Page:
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Welcome to this latest attempt to connect librarians from west-central Wisconsin with each other! Please send in content (booklists, ideas, photos, etc.), and comment on posts so we can help each other. If you were using feedmyinbox to get new posts sent to you before, you'll need to switch to another service (blogtrottr works like feedmyinbox, googlereader is a good blog-reader to try).







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Thursday, December 16, 2010

Peek at the Professional Collection


Feinberg, Sandra, et. al. The Family-Centered Library Handbook. Neal-Schuman, 2007.

Imagine a library where all families with small children feel welcome, are excited to go to, and parents and children are learning skills that will help both children and families thrive.

Hmmm...sounds like a lot of your libraries! But there is something special about a youth services department, and a library as a whole, making a conscious decision to be family-centered. It is a matter of priorities, planning, staff training, partnering with other agencies. It involves examining your collections, your programming, your outreach, and your staff's attitudes towards parents and children. It means working to make sure families of every income, education, and background is able to learn about child development and parenting in a safe, respectful, and fun environment.

If this sounds like something you would like to pursue further, The Family-Centered Library Handbook is a great choice. It addresses planning, partnerships, training, collections, programs, and working with special populations. It also gives some great arguments for focusing your library in this direction.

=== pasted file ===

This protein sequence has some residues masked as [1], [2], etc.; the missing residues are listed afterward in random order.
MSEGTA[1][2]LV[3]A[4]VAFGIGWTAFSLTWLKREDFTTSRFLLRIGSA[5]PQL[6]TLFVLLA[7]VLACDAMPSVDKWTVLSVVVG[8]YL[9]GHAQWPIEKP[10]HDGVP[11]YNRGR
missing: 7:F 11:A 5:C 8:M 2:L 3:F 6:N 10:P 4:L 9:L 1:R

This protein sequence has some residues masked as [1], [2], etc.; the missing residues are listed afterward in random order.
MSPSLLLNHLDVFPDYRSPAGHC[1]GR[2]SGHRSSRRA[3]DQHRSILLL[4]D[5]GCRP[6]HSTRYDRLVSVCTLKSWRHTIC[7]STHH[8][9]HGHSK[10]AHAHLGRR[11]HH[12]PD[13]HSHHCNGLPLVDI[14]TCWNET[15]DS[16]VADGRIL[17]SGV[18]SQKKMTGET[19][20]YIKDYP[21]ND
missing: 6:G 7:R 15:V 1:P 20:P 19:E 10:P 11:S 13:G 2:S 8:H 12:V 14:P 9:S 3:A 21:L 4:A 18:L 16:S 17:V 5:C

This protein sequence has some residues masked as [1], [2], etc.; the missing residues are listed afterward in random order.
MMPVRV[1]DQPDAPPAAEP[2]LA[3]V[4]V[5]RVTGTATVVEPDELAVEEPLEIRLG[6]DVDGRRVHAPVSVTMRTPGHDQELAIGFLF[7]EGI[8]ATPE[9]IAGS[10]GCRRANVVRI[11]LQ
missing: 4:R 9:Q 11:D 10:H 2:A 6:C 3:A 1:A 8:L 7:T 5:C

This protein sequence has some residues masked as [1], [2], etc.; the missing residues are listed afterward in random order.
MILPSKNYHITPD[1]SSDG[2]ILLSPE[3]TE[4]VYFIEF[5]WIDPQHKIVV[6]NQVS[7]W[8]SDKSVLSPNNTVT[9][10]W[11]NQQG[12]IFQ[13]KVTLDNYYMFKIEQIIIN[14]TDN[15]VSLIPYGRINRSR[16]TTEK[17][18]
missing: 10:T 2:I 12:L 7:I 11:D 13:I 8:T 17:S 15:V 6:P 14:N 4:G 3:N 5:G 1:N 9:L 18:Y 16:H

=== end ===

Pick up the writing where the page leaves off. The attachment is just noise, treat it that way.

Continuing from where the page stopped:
IFLS librarians, if you'd like to borrow the book, you have 2 options:

  • Libraries on MORE can find the book on the staff side of the interface and put a hold on it.

  • Libraries not yet on MORE can send a note to me and I'll make sure it gets checked out and sent to you.

Wednesday, December 15, 2010

Best Books Mashup

Do you still have some money to spend, or wondering how to start once the new year begins? You might want to check the Best Books of the Year Mashup created by Nora Rawlinson at the Early Word Blog. She has created a spreadsheet of books that have made various Best of the Year Lists (School Library Journal, Kirkus, Publishers Weekly, New York Times, etc.). This way you can sort the spread sheet in a variety of ways (by age group, by number of lists it made, by type of book, for instance). Super cool!!

At the Core Collections website, there is a Starred Books Compilation that includes books (both children's and adults) that have received 4 or more stars. The list skews adult, because they consult more adult review sources, but it might give you a few ideas.